The Prince George's County Council has sent a message to fast food restaurants that want to settle along its suburban strips: Have it your way somewhere else.
The council voted 6 to 3 yesterday to slow the proliferation of fast food establishments by requiring those businesses to obtain zoning waivers before opening in small shopping centers.
"In Prince George's County, we have more fast food restaurants than good restaurants," said council member Frank Casula. "There are 40 of them if you look at Rte. 1 from Hyattsville to Laurel."
The measure reflects growing attention by county officials and others to improving an image that has suffered in past comparisons to its neighboring jurisdictions. For years, the county was known for its uncontrolled, low-cost development, but it recently has attracted several large, more expensive residential and commercial projects.
The fast food measure, which Casula introduced, requires the restaurants to obtain from county planning officials a zoning exception if they are planning to operate in shopping centers that contain fewer than six businesses and occupy less than 50,000 square feet.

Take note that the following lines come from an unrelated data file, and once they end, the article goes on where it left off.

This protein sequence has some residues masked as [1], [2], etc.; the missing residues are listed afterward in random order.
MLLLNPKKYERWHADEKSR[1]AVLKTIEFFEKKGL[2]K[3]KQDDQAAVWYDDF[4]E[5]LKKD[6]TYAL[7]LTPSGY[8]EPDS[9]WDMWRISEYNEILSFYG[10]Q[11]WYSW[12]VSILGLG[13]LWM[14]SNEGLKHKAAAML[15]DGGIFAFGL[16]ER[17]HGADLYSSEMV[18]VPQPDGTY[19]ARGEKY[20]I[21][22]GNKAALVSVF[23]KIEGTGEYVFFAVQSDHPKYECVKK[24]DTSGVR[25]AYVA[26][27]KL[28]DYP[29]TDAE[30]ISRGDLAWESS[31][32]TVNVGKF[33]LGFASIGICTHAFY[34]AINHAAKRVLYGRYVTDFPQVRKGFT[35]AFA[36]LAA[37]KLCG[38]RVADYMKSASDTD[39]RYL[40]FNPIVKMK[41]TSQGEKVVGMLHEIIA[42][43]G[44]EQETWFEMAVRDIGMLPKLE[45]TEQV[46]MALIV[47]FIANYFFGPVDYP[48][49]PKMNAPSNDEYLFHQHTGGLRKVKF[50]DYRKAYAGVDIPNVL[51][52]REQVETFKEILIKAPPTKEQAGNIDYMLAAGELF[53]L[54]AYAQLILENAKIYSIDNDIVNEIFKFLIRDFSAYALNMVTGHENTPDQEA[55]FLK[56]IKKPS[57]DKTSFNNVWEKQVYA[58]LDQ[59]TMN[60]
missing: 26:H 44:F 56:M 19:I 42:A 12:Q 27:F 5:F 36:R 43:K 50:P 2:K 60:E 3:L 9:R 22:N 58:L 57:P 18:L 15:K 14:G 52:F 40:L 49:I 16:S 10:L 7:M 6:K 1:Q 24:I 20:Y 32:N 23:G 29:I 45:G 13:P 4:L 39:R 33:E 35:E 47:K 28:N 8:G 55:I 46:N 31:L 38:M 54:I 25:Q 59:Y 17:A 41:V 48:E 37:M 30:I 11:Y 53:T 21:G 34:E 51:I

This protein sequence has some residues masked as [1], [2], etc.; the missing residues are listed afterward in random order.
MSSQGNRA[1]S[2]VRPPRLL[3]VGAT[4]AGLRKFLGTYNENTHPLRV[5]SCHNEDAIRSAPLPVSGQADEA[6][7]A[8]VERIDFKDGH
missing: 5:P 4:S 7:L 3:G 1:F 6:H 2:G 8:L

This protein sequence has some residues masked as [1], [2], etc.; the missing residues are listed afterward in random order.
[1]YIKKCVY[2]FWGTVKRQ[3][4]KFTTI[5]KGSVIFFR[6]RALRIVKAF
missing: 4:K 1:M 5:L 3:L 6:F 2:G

There are 106 shopping centers in the county, 23 of which will be affected by the measure, according to a report prepared by county planning officials. Many of the centers are more than 40 years old, inside the Beltway and partly vacant.
"This bill is going to hurt more than it's going to help," said council member Sue V. Mills, who voted against the measure with Hilda Pemberton and Jo Ann T. Bell. "It's much worse to have shopping centers vacated . . . than to have a fast food restaurant."
Edward Gibbs, an attorney for McDonald's restaurants, unsuccessfully sought to have the square-footage limit lowered to 40,000, which he said would cut in half the number of shopping centers affected by the law.
"This obviously will affect our business operations," he said after the vote.
The measure will hit particularly hard the redevelopment efforts under way inside the Capital Beltway, said John Lally, an attorney for a shopping center on Walker Mill Road.
"This puts another stumbling block, another process, in the way of . . . redevelopment," he said.
Lally said that while development efforts have concentrated on the largely suburban and undeveloped areas outside the Beltway, developers now are exploring the refurbishing of shopping centers closer to the District.
A year ago, the District of Columbia Zoning Commission imposed regulations limiting the location of fast-food restaurants in an effort to protect the residential nature of the city's neighborhoods.